UK PM candidate Andrea Leadsom apologises to rival Theresa May for motherhood remarks

Mrs Andrea Leadsom (right) is a mother of three while Mrs Theresa May, the favourite to succeed Mr David Cameron as Conservative Party leader and PM, is childless.
Mrs Andrea Leadsom (right) is a mother of three while Mrs Theresa May, the favourite to succeed Mr David Cameron as Conservative Party leader and PM, is childless.PHOTO: AFP

LONDON - British Energy Minister Andrea Leadsom has apologised to Interior Minister Theresa May  for remarks suggesting being a mother made her a better candidate for prime minister, media reports said on Monday (July 11).

The row broke out after Mrs Leadsom, a mother of three, said in an interview with The Times of London that having children meant she had "a very real stake" in Britain's future.

Mrs May, who is the favourite to succeed Mr David Cameron as leader of the ruling Conservative Party and therefore PM, is childless.

Mr Cameron is stepping down after failing to convince Britons to vote to stay in the EU in the June 23 referendum.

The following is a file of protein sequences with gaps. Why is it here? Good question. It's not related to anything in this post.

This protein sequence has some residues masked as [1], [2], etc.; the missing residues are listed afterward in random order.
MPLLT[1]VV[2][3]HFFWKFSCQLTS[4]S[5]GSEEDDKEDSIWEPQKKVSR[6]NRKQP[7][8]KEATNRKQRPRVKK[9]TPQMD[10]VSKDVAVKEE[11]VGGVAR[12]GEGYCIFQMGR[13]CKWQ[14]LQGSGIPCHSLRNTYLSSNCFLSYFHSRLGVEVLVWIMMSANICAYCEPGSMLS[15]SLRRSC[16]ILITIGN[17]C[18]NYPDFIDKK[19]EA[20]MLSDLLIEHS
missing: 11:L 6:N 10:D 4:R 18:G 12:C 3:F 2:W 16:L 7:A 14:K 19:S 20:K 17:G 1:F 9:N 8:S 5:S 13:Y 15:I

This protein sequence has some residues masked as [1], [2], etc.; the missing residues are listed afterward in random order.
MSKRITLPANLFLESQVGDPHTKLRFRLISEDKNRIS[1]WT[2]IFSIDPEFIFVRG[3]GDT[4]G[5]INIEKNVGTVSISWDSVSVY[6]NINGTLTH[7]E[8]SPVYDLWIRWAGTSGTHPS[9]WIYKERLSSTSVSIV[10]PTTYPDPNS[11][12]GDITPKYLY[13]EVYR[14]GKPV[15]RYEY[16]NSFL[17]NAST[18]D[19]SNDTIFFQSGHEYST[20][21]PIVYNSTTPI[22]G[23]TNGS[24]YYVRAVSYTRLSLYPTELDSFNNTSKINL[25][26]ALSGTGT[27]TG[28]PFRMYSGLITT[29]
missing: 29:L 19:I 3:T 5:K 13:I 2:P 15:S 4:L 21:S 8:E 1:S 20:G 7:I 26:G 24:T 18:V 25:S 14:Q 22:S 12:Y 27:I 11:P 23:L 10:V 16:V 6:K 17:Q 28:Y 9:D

Mrs Leadsom told the Daily Telegraph: "I've already said to Theresa how very sorry I am for any hurt I have caused."

 

She later said having children had "no bearing on the ability to be PM".

 

Mrs Leadsom made her original comments during an interview in the Times last week, in which she discussed her bid in the Conservative Party election, which will name the new leader by Sept 9.

The article quoted Mrs Leadsom as saying Mrs May, the Home Secretary who is her opponent in the leadership race, "possibly has nieces, nephews, lots of people".

She added: "But I have children who are going to have children who will directly be part of what happens next."

Mrs Leadsom has accused The Times of "gutter journalism" and said she was pressed to comment on motherhood, but the daily has stood by its reporting.

She told the Telegraph in an interview on Monday the row had left her in tears feeling under attack, and said she had been guilty of naivety.

“I absolutely said, what I specifically said, is that motherhood should not play a part in the campaign. I was pressed to say how my children had formed my views,” she told the Telegraph.

“Having children has no bearing on the ability to be prime minister.”